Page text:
I am an optimist and always will be. I always, well almost always, look at the upside and my glass is rarely even half empty; sometimes it’s awaiting a refill! I always try to keep my best side out. It’s not that I try to hide my feelings or my less-than good days but I just don’t broadcast them. People have commented on my seemingly ever-present good humour but the reality of the matter is that it is not ever-present and the days it is missing are the days when I stay at home and minimise social interactions. Thankfully those days are few and far between. Do I get sad? Of course I do but rarely as a result of Multiple Sclerosis (MS).
Do I know the difference between sadness and depression? I like to think that I do. I remember going for a flu vaccine a number of years ago and the administering nurse asked if I ever had the flu and when I replied that I didn’t think so she said “I’ll take that as a no because if you ever had flu you would never forget”. I think that if ever I had been depressed I would never forget it. I now liken sadness to ‘man flu’ and depression to the real flu; once affected never forgotten. Sadness is an integral part of human life but depression is not.
How do I stave off depression and maintain a relatively sunny disposition? Contentment! I have accepted my situation. I am not happy about it; who would be happy to have MS? But I do have peace of mind. That is not to say that I am resigned to my fate. Resignation brings with it feelings of hopelessness and despair and those feelings are the beginning of a downward spiral into depression.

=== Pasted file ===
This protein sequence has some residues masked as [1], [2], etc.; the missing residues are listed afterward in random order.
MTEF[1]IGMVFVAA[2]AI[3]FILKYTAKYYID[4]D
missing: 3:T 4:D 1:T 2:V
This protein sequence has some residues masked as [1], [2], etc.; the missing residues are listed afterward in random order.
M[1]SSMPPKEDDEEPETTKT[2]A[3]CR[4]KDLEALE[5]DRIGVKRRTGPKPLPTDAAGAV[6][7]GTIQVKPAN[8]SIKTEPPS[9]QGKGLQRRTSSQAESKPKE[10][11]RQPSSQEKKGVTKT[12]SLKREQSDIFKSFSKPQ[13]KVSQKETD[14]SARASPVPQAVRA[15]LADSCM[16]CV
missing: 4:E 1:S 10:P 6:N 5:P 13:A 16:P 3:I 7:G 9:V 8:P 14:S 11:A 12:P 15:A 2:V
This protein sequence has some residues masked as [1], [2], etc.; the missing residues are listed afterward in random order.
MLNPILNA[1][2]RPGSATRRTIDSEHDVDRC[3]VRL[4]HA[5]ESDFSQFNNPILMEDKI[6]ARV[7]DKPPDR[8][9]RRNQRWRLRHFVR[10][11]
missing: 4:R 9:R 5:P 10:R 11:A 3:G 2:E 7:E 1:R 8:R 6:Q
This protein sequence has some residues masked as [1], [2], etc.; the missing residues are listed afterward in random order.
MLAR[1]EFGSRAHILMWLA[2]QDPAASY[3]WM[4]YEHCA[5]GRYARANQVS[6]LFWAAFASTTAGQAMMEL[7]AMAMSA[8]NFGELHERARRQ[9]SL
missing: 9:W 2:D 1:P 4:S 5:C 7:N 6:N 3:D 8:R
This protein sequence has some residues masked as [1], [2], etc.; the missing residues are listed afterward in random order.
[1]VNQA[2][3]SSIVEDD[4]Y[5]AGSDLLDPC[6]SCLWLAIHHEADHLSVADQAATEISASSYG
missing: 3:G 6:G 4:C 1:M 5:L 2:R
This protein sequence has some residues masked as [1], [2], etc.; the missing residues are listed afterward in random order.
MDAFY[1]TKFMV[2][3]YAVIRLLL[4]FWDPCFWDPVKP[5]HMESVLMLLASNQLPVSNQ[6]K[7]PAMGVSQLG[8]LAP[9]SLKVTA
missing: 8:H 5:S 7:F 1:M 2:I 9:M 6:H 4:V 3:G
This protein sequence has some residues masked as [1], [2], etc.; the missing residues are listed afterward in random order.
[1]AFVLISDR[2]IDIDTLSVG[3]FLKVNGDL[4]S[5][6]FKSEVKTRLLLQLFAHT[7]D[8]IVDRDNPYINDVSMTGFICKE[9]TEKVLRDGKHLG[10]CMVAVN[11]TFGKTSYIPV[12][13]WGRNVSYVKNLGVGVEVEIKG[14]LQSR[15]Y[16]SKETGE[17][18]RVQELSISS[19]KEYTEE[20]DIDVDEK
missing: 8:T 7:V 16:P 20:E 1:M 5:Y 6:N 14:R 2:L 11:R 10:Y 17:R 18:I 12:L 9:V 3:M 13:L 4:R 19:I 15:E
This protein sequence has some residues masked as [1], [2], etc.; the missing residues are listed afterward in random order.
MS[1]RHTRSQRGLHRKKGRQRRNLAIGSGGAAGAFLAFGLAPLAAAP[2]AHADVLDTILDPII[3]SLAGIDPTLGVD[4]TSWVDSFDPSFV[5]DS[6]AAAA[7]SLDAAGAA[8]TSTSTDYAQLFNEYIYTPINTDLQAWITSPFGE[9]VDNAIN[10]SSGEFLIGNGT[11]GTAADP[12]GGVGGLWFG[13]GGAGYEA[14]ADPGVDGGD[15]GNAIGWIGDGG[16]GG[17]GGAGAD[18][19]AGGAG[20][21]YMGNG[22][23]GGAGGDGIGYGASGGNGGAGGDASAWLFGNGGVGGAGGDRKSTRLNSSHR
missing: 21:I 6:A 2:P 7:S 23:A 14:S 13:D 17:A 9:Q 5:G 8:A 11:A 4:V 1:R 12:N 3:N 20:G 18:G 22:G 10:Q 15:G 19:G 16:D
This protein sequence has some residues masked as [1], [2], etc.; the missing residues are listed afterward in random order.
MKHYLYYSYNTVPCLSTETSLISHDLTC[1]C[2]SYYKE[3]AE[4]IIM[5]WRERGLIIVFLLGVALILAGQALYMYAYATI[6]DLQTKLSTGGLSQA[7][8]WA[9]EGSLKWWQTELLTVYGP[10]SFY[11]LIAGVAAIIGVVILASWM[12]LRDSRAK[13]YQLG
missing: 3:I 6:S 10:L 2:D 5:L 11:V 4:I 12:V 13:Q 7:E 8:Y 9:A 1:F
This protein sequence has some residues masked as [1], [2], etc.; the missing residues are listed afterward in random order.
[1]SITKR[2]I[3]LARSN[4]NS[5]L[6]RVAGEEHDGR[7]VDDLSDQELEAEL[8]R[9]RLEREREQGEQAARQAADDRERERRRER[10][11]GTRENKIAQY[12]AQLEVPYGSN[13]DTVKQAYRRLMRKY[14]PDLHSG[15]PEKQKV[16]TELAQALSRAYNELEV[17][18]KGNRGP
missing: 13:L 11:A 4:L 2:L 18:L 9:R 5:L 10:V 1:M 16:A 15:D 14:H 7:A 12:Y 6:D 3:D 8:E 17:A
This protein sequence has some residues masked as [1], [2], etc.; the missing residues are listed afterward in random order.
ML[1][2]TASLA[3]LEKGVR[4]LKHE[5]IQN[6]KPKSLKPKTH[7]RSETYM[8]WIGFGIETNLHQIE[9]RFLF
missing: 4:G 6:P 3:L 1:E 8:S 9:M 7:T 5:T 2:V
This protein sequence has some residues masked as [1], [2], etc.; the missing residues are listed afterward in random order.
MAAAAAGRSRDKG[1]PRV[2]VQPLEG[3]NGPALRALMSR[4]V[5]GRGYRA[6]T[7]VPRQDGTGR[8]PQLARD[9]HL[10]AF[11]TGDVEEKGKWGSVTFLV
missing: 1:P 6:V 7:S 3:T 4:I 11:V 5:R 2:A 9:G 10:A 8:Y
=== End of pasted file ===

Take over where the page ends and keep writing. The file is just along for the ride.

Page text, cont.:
If you keep looking back, you can’t see where you are going. This is so true and let’s be honest, us, people with MS, have lots to look back on, to reminisce about. What might have been, what could have been, what should have been. This is obviously a cause of sadness and the fact that the future doesn’t look too rosy further compounds the situation, but we shouldn’t leave those thoughts to fester like a bad sore or to hang over us like The Sword of Damocles. I have tried to embrace mindfulness and live for the moment, the here and now but such thoughts are not to espouse selfishness. It is important to get the balance right.
I find that writing gives me release. I sometimes write about things that I have never discussed before but having put a topic out there it becomes easier to have the discussion. Find what works for you and hang onto it.
Would I know if I was slipping into depression and would I know what I to do about it? I like to think that I would recognise it but having never been there I’m not absolutely certain. I do, however, know that it’s good to talk. A problem shared is a problem halved. People tell me that I’m a good talker but there are times when it is more important to listen; we were born with two ears and one mouth so that we listen twice as much as we talk. The worst thing you can do is nothing.
I came across this old favourite of mine recently and adopted it as my anthem, Don’t Let Life Get You Down by Lionel Morten. To me it is typical ‘70s but the advice is as good today as it was then.
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